There was once a time when teenagers gravitated toward the use of alcohol and tobacco to get their first taste of adult substances before coming of age, but that has changed. It seems this demographic has come to understand the dangers of booze and cigarettes, so they are choosing to explore the land of debauchery through cannabis, according to new research published in the journal Alcohol and Drug Dependence.
Researchers at Columbia University say that marijuana is the official gateway drug for teens across the United States. But parents, don’t let this scare you too much. Co-study author Katherine M. Keyes, a professor of epidemiology at CU, says the next generation just has little interest in cigarettes and alcohol.
This age group has come to understand cannabis doesn’t include the same harmful repercussions as other intoxicating substances. It is viewed as a safer alternative. It’s not that more teens are smoking weed these days than ever before; it’s just that when it comes to trying their first drug, they are more apt to dabble in the doobie than anything else.
“As we’ve seen the dramatic declines in alcohol and tobacco, we haven’t seen dramatic declines in marijuana, so now every year it’s more and more likely that kids are starting their drug-use careers with marijuana,” Keyes told The Verge, adding this trend started to build way before marijuana legalization efforts started going mainstream.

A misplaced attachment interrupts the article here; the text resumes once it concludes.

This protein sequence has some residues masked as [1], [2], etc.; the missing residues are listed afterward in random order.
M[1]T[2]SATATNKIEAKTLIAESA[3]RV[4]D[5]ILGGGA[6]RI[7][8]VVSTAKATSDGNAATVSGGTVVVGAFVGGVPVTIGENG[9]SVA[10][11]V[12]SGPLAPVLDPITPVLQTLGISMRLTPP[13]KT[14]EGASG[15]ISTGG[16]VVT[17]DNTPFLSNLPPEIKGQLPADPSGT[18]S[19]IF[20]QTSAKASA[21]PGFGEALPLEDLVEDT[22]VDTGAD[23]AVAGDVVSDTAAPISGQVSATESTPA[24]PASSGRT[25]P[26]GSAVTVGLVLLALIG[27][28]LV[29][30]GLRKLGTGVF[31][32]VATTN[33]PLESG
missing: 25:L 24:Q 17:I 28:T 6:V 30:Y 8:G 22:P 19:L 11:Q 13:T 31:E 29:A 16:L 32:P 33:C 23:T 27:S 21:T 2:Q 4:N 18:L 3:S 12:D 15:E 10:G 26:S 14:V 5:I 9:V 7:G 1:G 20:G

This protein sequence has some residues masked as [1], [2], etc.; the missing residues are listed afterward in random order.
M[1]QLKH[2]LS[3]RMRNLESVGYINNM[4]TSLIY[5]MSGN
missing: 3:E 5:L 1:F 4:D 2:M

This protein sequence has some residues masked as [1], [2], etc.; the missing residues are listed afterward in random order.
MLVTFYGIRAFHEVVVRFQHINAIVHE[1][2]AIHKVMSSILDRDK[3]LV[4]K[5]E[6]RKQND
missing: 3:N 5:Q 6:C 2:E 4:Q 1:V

The study was compiled through the examination of some four decades worth of high school drug surveys. Researchers found that in the mid-1990s, a solid majority of seniors that reported using marijuana had tried cigarettes first. Within the next decade, that had changed—less than half of the recorded seniors said they had used tobacco before graduating the weed. Researchers say the pattern of teens using alcohol and tobacco before marijuana has continued to diminish over the years.
Previous studies have turned out similar results showing that teens are using fewer drug now than the generations that came before them. But the popularity of marijuana use continues to increase.
Researchers believe teens will have more of a propensity toward marijuana as legalization becomes more widespread in the next few years. Although pot laws prohibit anyone under the age of 21 from purchasing anything derived from marijuana, teens can always find a way to attain pot. The black market is still alive and well. Some reports have shown that pot prices are diminishing in legal states, making the herb ultra-affordable across the board.
“It’s not going out on a huge limb to suggest that marijuana is going to be more available at a lower cost to adolescents,” Keyes said. “If you make a substance more available at a lower cost and easier to access, you’re gonna see increases,” she added.
It is important to point out that when the study refers to tobacco, it is explicitly talking about cigarettes. There has been an enormous surge in teen vaping. However, Keyes says the biggest takeaway from the study is “that gateway sequences are malleable and very context-specific.” There is no one specific “gateway drug.”